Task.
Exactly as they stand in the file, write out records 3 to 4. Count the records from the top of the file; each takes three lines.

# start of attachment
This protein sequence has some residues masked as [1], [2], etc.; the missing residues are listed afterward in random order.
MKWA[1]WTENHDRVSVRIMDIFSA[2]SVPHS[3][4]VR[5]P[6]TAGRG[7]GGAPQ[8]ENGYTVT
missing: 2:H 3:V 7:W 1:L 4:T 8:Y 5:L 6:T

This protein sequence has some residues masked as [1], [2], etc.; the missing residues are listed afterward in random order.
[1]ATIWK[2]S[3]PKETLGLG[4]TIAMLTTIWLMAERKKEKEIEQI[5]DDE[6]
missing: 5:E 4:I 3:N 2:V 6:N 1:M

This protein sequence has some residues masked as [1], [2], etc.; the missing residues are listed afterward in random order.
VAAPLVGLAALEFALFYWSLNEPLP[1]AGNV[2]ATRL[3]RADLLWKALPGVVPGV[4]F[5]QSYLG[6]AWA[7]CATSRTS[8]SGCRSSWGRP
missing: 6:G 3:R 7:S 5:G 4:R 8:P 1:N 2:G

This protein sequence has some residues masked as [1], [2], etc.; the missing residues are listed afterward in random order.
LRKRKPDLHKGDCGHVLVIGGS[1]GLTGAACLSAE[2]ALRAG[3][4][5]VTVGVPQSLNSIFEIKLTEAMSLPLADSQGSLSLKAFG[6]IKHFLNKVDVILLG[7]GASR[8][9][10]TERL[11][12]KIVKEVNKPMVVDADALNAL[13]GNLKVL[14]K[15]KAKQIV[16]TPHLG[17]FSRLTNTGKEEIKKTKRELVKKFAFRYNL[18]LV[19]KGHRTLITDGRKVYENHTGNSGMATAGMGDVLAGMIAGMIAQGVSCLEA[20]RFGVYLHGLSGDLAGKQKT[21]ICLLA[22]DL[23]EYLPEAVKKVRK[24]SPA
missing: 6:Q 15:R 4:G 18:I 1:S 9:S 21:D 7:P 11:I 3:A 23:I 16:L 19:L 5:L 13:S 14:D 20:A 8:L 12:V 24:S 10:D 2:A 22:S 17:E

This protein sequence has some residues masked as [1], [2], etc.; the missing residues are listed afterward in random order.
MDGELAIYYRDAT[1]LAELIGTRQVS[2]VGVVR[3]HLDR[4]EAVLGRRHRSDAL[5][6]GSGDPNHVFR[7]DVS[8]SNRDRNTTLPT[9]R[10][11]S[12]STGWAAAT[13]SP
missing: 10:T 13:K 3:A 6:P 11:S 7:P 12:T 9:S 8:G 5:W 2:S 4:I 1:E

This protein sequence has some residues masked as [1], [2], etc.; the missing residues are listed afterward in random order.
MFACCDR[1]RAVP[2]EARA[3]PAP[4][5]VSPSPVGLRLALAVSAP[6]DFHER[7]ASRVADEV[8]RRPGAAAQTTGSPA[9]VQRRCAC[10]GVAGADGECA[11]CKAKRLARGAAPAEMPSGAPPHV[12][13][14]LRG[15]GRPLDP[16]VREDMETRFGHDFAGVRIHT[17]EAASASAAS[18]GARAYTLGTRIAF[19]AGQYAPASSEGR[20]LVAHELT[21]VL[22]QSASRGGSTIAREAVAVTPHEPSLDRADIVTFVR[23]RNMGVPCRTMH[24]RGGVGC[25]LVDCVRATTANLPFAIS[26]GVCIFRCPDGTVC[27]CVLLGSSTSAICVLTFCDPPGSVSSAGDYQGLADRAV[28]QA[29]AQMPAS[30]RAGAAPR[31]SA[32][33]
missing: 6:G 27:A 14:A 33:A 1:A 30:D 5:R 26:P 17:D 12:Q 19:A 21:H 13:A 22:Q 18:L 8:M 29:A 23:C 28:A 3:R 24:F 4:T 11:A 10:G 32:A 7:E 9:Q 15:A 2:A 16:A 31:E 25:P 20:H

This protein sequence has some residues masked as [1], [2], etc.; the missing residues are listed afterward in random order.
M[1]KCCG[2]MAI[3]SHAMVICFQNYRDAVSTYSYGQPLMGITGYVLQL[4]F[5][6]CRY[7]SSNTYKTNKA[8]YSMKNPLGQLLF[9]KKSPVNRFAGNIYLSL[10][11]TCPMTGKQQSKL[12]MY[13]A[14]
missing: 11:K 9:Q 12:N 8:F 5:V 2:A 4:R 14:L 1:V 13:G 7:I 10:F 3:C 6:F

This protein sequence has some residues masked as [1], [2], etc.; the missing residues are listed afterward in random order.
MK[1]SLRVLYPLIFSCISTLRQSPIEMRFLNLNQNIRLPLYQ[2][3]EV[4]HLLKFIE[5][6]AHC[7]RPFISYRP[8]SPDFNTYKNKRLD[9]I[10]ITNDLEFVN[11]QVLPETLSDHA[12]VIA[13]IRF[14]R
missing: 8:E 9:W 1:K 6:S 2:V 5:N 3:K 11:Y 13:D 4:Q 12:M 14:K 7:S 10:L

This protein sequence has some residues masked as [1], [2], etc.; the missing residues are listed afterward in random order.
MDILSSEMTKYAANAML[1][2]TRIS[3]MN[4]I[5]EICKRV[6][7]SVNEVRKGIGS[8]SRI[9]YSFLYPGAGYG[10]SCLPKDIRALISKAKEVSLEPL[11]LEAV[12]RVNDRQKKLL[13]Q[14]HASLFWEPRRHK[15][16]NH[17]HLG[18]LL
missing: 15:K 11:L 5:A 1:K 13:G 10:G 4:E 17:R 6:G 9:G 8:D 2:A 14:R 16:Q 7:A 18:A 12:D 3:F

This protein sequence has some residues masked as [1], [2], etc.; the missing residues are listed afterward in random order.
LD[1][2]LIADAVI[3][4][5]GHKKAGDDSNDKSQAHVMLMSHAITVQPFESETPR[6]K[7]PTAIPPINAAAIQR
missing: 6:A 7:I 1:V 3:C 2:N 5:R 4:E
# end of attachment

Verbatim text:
This protein sequence has some residues masked as [1], [2], etc.; the missing residues are listed afterward in random order.
VAAPLVGLAALEFALFYWSLNEPLP[1]AGNV[2]ATRL[3]RADLLWKALPGVVPGV[4]F[5]QSYLG[6]AWA[7]CATSRTS[8]SGCRSSWGRP
missing: 6:G 3:R 7:S 5:G 4:R 8:P 1:N 2:G

This protein sequence has some residues masked as [1], [2], etc.; the missing residues are listed afterward in random order.
LRKRKPDLHKGDCGHVLVIGGS[1]GLTGAACLSAE[2]ALRAG[3][4][5]VTVGVPQSLNSIFEIKLTEAMSLPLADSQGSLSLKAFG[6]IKHFLNKVDVILLG[7]GASR[8][9][10]TERL[11][12]KIVKEVNKPMVVDADALNAL[13]GNLKVL[14]K[15]KAKQIV[16]TPHLG[17]FSRLTNTGKEEIKKTKRELVKKFAFRYNL[18]LV[19]KGHRTLITDGRKVYENHTGNSGMATAGMGDVLAGMIAGMIAQGVSCLEA[20]RFGVYLHGLSGDLAGKQKT[21]ICLLA[22]DL[23]EYLPEAVKKVRK[24]SPA
missing: 6:Q 15:R 4:G 18:I 1:S 9:S 21:D 7:P 11:I 3:A 23:I 16:L 19:L 5:L 13:S 14:D 20:A 8:L 12:V 24:S 10:D 2:A 22:S 17:E